John Hurrell – 14 December, 2017
While I appreciate Watkins' affinities with semi-figurative artists like Picasso who often mock moral frailty, or exuberant whimsical animators like Disney's Ub Iwerks, I really enjoy his riffing off abstractionists like Monique Prieto: his love of fluid form and edge, and his exhilaration with washes of drifting granular texture. Simply put, his manual trademarks, his dexterity with materials are what is so compelling—oozy, fluid, tidal formlessness that is nevertheless contained.
Denys Watkins: Paintings 2004-2016
17 November - 15 December 2017
In Denys Watkins‘ (self-selected) Gus Fisher survey there are about 33 works in the central domed foyer and large gallery—including two animal decorated ceramics. While the stretcher size and proportions vary, most are either 1200 x 1200 mm, like the 14 works lined up in the main (largely white walled) gallery, or 20 x 25 mm, like the smaller canvases on the pink or pale green walls. In these works, areas of foregrounded, brusherly or geometricised, saturated colour contrast with background fields of muted, tertiary, highly textured mid-tones. Compositional motifs range from aquatic flora and fauna and circus architecture to revolving machinery parts and animal characters found in popular fables.
The title of the show, Dynamo Hum, is taken from a satirical, 1973, Frank Zappa song (Dinah Moe Humm) about a young, female, rock band admirer who has difficulty acquiring orgasmic pleasure. While it suggests Watkins worries about those who cannot enjoy the God-given pleasures of their own bodies, and that he (Watkins) owns and loves the Mothers of Invention album (Over-Nite Sensation) the song is on, the titles of his paintings are just as often taken from seventies books of poetry by writers such as Lawrence Ferlinghetti, Gary Synder or Hone Tuwhare, as much as records—as this article (click here) by Julian McKinnon shows.
Fascinatingly, Watkins‘ more figurative (less abstract) paintings, works with graphic linear forms involving caricature, exude a nastiness found occasionally in Zappa, a ferocity that comes close to misanthropy, but which is offset by exuberant—as well as gleeful—humour too. The chimp paintings are good examples. They are caustic. (A similar sensibility to that of Barry Cleavin.)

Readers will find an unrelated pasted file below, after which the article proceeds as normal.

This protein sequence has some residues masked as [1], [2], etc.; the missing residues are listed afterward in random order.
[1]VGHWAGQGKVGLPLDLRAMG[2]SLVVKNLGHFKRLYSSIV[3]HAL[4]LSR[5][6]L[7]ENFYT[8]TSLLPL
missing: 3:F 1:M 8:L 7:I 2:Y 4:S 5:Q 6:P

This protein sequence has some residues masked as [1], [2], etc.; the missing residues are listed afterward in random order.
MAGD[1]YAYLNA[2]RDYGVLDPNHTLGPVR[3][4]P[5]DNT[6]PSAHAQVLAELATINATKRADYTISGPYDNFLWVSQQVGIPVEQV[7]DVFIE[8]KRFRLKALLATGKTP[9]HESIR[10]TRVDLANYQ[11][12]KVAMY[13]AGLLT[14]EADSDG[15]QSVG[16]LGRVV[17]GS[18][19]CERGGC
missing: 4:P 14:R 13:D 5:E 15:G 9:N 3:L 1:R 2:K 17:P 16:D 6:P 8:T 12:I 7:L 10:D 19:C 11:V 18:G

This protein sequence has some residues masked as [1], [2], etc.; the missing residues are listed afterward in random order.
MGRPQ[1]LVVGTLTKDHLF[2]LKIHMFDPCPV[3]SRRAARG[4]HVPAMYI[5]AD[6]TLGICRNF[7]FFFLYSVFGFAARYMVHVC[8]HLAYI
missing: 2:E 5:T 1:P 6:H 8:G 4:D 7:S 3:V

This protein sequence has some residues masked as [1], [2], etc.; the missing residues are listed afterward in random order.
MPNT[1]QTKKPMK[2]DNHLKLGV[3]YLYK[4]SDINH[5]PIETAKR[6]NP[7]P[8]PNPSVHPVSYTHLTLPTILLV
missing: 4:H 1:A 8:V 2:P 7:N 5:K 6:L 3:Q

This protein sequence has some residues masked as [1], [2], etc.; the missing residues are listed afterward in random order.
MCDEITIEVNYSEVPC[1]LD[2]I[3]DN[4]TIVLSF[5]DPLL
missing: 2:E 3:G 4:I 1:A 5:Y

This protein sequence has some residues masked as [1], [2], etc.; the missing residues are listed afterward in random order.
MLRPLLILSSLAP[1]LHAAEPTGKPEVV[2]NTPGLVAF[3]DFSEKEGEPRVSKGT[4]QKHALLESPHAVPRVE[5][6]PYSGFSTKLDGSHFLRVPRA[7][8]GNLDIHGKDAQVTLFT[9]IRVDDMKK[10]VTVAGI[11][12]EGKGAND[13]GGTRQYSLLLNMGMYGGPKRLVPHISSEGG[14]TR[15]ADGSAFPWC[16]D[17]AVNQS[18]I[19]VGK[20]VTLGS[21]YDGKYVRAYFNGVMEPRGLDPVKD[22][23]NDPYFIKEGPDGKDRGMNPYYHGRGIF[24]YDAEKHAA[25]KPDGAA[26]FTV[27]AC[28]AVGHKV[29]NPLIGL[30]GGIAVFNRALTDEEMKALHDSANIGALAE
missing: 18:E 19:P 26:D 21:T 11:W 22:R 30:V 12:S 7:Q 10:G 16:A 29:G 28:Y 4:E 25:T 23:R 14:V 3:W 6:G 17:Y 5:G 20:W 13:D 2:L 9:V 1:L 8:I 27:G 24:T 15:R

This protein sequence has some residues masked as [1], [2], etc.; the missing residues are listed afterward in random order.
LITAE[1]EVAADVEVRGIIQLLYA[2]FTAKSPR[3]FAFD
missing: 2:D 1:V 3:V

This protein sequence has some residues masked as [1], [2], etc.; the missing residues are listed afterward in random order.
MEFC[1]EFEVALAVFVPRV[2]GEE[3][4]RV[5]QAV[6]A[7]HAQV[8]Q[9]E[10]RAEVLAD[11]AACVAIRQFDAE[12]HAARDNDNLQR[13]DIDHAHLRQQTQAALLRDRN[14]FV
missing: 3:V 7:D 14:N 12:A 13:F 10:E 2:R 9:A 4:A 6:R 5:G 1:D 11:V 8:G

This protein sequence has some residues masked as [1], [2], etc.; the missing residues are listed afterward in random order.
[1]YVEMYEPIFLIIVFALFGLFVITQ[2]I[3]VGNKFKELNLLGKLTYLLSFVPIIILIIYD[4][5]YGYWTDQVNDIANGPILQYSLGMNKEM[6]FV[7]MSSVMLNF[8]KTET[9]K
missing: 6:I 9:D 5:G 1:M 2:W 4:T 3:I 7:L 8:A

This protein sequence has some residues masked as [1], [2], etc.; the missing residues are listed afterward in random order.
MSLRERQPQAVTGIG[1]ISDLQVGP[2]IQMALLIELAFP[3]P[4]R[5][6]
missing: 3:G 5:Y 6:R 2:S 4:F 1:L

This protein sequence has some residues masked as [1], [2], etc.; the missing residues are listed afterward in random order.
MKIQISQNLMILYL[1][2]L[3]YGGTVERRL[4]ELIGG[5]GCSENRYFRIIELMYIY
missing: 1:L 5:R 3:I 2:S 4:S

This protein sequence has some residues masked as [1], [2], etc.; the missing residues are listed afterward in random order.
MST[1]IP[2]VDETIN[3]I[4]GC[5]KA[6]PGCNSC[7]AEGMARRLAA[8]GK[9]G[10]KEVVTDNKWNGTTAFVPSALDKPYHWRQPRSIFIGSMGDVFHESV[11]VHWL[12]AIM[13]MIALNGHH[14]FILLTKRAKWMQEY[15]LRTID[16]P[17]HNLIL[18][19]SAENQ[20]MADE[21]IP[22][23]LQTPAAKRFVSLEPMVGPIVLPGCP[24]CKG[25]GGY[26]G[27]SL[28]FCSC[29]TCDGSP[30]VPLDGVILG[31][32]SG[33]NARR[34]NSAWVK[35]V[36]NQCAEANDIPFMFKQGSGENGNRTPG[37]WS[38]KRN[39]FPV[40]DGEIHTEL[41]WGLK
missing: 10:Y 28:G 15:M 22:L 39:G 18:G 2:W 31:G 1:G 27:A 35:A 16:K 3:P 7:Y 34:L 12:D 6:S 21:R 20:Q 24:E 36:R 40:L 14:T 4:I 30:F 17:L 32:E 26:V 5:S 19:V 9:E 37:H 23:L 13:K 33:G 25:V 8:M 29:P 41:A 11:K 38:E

While I appreciate Watkins‘ affinities with semi-figurative artists like Picasso who often mock moral frailty, or exuberant whimsical animators like Disney’s Ub Iwerks, I really enjoy his riffing off abstractionists like Monique Prieto: his love of fluid form and edge, and his exhilaration with washes of drifting granular texture. Simply put, his manual trademarks, his dexterity with materials (his current obsession with liquidity) are what is so compelling—oozy, fluid, tidal formlessness that is nevertheless contained. These organic formal qualities (so rich in associations) dominate over his narrative interests which often emphasise underwater dioramas anyway.
This is a somewhat contentious view I know. Watkins understandably actively resists being categorised as merely somebody having fun with materials and processes; his many catalogues say as much with his artist statements and lists of enthusiastic interests that include books he is fond of. He has, after all, spent most of his life teaching painting in a university art school. And the new hardcover book published by (Rim Books and the Bath Street Trust) that accompanies this show—rich in images (many of works not in the Gus F. sampler), interviews and looks at his academic / recreational passions—emphasises that fact: especially the conversation with Allan Smith, the foreword by Matt Blomeley and the essays by Anna Miles and Francis McWhannell, which with their packed and intricate detail give you a strong sense of the restless enquiring mind behind the paintings.
The erudite texts provide you with the multiple personalities that guided the younger Denys’ avaricious enthusiasm for painting, arts and craft, design, fashion and printmaking—his aesthetic moulding during the London years (1967-70)—and when you think about this value system, contrast it with the ‘Research Based Projects’ we are now currently seeing in Auckland from artists like Denny, Stevenson, Mitchell and Enberg.
Bromeley comments that “For a large portion of the years covered by this monograph, it felt like the cyclical ‘resurgence of’ followed by ‘end of’ pronouncements for painting were becoming hashed out semi-annually. Painting of course never goes away (p. 5).” It is an old chestnut this issue. Yet Watkins himself writes:
I’m still asked—‘What does it Mean?’
Something and Nothing, What is there to explain?
Painting is a conceptual art form,
So I’m told? (p. 95)
Here he seems to be saying that painting is not a conceptual art form, that he is mostly an abstractionist and that meaning is not crucial to its success—despite the trouble, often discussed, that he takes with work titles, and his keeness to reference literary or scientific content. Although Watkins‘ own ambiguous practice very reasonably resists the notion of articulated thought, he might have to contend with the fact that painting may indeed disappear if contemporary art practice becomes totally dominated by neo-conceptual art, and alternative production motivations are disallowed or discouraged. Especially in tertiary institutions.
If art has to be fixated on meaning.